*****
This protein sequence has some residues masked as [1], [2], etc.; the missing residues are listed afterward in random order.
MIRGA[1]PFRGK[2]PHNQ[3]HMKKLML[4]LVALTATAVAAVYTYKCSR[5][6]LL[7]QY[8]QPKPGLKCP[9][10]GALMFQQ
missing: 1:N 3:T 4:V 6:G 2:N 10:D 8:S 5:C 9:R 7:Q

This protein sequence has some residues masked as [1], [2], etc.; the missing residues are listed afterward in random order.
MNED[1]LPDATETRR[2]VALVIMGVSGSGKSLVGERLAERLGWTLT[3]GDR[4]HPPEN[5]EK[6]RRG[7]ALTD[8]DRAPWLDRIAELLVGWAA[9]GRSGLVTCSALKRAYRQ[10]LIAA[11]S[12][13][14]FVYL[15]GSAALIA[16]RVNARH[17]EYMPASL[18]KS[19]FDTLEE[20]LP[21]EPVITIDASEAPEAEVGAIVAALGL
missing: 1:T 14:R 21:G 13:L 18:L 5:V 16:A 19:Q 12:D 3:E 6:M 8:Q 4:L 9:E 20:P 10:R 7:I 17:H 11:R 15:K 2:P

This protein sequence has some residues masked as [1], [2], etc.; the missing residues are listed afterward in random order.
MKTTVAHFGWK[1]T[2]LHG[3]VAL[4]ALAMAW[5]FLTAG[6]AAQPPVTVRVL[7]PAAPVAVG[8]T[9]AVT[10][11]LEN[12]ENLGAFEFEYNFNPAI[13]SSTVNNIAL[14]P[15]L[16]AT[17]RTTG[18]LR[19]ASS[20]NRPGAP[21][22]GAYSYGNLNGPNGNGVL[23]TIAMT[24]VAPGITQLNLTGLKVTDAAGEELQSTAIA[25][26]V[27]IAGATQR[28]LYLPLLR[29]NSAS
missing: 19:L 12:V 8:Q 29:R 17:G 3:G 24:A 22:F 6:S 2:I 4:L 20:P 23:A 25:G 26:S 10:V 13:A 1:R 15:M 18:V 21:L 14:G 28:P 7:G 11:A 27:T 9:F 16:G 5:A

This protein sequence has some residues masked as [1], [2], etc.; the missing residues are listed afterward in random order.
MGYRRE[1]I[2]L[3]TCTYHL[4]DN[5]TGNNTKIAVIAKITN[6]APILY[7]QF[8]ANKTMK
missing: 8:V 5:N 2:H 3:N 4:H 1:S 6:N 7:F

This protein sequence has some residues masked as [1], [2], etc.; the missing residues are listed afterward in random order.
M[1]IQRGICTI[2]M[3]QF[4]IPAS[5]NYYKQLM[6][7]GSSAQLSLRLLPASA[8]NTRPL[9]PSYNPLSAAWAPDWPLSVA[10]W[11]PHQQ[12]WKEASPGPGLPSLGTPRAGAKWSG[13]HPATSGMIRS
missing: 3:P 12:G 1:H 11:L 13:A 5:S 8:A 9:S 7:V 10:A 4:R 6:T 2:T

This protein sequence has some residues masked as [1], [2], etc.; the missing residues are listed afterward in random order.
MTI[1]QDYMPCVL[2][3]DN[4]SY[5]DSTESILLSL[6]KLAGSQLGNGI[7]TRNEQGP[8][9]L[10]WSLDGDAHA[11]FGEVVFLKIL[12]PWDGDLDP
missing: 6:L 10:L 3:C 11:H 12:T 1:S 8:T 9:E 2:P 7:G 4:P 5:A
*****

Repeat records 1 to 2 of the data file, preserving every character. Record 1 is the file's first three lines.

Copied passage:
This protein sequence has some residues masked as [1], [2], etc.; the missing residues are listed afterward in random order.
MIRGA[1]PFRGK[2]PHNQ[3]HMKKLML[4]LVALTATAVAAVYTYKCSR[5][6]LL[7]QY[8]QPKPGLKCP[9][10]GALMFQQ
missing: 1:N 3:T 4:V 6:G 2:N 10:D 8:S 5:C 9:R 7:Q

This protein sequence has some residues masked as [1], [2], etc.; the missing residues are listed afterward in random order.
MNED[1]LPDATETRR[2]VALVIMGVSGSGKSLVGERLAERLGWTLT[3]GDR[4]HPPEN[5]EK[6]RRG[7]ALTD[8]DRAPWLDRIAELLVGWAA[9]GRSGLVTCSALKRAYRQ[10]LIAA[11]S[12][13][14]FVYL[15]GSAALIA[16]RVNARH[17]EYMPASL[18]KS[19]FDTLEE[20]LP[21]EPVITIDASEAPEAEVGAIVAALGL
missing: 1:T 14:R 21:G 13:L 18:L 5:V 16:A 19:Q 12:D 3:E 6:M 8:Q 4:L 9:E 20:P 10:R 7:I 17:H 11:R 15:K 2:P